The A-29B is the winner of the U.S. Air Force’s Light Air Support (LAS) competition to supply 20 planes to the Afghan air force beginning next year. The Super Tucano is also used by several other air forces. The Colombian air force uses it for surveillance and to deliver ordnance in its ongoing conflict with that country’s two insurgent groups, as depicted in the previously unpublished photos appearing here.
While the AT-6 hasn’t won a Pentagon production order, planemaker Beechcraft says it expects a launch customer (so far unnamed) for 24 aircraft by year’s end and is building upon its two flying examples by investing in a third and fourth airframe. The company borrowed the Pentagon term low-rate initial production (LRIP) to characterize its building of these additional AT-6s.
The third AT-6, individually known somewhat confusingly as AT-3, has been rolled out wearing what might be called desert camouflage with shark’s teeth. It was once scheduled to make its first flight the week of Aug. 4, and is now scheduled to take to the air during the week of Aug. 18.
Neither Defense Media Network nor the author of this commentary has any stake in the rivalry between the A-29B and the AT-6. We’ve consulted with experts on how these aircraft might fit into small-war scenarios around the world and wanted to present some observations on the attributes offered by both aircraft. The following draws upon authoritative sources with various points of view.
Two Light Attack Aircraft: A Quick Comparison
The A-29B and AT-6 both have tricycle landing gear, tandem, two-seat cockpits, and turboprop engines. The A-29B’s canopy is stepped, meaning the back-seater sits higher and has greater visibility, although experts disagree whether this matters in combat. Flown originally with a less powerful engine, the AT-6 was upgraded to the same 1, 600 shaft horsepower (1180 kW) PT6 turboprop engine used by the A-29B, but with no corresponding change to its flight surfaces. Super Tucano supporters say their engine has no power limitation in any flight phase, while the AT-6 powerplant is flown de-rated in some scenarios.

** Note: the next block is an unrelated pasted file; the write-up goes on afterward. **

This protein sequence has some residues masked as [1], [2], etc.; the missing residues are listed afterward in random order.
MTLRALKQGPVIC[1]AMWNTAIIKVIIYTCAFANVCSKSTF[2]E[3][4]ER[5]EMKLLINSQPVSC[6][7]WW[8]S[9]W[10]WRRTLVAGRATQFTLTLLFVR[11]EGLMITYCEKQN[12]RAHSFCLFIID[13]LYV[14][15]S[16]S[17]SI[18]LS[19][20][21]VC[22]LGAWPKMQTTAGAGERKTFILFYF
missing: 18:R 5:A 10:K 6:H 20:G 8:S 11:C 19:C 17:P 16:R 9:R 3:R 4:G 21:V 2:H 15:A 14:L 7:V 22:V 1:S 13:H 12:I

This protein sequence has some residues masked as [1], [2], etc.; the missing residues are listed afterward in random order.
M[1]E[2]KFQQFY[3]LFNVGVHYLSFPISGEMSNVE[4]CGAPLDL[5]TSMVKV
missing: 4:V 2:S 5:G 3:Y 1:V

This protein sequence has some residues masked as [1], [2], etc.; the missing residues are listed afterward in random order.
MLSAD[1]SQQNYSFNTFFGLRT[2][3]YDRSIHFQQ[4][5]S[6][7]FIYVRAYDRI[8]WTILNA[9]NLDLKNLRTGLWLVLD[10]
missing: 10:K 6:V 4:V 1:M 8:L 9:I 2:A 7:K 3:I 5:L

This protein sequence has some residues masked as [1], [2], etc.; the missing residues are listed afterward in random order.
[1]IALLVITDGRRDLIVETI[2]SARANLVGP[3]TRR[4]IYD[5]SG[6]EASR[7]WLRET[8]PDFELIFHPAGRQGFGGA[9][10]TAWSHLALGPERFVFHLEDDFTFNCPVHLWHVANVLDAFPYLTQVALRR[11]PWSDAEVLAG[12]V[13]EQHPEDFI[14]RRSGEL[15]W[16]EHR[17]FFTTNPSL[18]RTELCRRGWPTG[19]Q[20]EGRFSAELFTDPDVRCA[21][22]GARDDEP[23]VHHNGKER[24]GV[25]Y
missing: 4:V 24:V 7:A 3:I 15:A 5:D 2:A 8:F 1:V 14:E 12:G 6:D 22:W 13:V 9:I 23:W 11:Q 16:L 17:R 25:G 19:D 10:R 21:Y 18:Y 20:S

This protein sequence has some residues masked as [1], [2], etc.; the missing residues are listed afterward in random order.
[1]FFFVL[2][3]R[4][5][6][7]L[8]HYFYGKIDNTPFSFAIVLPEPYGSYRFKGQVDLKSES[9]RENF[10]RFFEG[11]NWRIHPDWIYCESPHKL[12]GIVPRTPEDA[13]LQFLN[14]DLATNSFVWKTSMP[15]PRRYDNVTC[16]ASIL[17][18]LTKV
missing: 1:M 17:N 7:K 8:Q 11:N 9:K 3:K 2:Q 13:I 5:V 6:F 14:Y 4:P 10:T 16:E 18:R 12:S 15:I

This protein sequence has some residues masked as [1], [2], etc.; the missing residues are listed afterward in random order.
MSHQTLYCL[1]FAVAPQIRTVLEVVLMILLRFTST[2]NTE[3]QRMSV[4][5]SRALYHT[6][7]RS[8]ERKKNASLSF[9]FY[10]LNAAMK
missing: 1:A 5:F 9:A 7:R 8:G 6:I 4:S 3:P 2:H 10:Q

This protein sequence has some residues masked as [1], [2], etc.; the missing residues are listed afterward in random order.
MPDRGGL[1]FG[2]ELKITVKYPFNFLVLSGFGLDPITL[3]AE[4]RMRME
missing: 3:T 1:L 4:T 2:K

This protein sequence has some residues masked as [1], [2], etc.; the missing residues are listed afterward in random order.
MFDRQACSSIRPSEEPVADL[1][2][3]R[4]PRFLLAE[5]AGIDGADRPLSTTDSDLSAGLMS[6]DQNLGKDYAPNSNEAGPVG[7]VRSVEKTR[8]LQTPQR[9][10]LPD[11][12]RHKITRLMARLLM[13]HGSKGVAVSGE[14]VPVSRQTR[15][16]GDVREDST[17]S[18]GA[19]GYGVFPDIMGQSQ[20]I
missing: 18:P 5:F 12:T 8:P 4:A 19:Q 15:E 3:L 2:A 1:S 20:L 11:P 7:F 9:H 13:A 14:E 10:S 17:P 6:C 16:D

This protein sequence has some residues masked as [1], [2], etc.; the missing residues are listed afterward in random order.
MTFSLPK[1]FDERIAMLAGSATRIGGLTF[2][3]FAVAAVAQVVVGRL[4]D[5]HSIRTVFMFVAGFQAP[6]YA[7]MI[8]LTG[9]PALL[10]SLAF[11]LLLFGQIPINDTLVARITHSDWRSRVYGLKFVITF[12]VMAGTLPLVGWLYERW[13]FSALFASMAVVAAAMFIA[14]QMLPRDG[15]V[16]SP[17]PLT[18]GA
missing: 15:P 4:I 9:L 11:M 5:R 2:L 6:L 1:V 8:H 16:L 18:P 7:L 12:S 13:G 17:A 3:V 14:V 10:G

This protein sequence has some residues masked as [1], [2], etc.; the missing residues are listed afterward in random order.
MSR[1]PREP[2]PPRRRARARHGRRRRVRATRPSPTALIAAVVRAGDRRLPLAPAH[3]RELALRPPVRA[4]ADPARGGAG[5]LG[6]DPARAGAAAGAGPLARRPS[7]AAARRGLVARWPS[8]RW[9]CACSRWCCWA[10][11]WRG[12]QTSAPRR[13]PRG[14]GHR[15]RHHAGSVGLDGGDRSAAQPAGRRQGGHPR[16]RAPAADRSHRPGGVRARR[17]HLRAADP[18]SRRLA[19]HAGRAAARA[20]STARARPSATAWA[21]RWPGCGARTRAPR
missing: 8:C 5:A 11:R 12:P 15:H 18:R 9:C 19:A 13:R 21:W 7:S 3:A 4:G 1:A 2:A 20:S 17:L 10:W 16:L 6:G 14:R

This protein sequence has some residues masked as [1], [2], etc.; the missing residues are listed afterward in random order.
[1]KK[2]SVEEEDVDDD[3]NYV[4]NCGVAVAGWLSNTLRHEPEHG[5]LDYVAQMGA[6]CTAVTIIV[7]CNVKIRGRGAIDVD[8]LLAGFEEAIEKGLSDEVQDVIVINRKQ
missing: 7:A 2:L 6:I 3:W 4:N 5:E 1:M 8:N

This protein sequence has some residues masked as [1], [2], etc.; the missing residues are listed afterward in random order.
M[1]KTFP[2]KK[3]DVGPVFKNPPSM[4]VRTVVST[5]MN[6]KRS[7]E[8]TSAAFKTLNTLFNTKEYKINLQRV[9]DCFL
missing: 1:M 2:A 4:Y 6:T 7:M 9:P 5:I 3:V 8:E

The A-29B is larger. Wingspan and gross weight for the A-29B are 36 feet 6.5 inches (11.38 meters) and 7, 033 pounds (3190 kilograms), while for the AT-6 they are 33 feet 5 inches (10.19 meters) and 6, 300 pounds (2858 kilograms). The A-29B sits higher off the ground, and has wider-track landing gear (by 50 percent), which the planemaker says makes it more stable in rugged terrain. Fred George of wrote that, “The A-29B’s main landing gear rolling stock is larger, featuring low-pressure 6.5-10 tires that are better suited to unimproved runway operations than the AT-6’s high-pressure, 4.4-20 tires that are designed for smooth pavement.”
A-29B proponents laud the plane’s larger tail unit and flight surfaces, even though Beechcraft’s Bill Boisture calls it “less maneuverable.” AT-6 supporters argue that because their competitor is larger, it places greater demands on the same engine, hindering performance.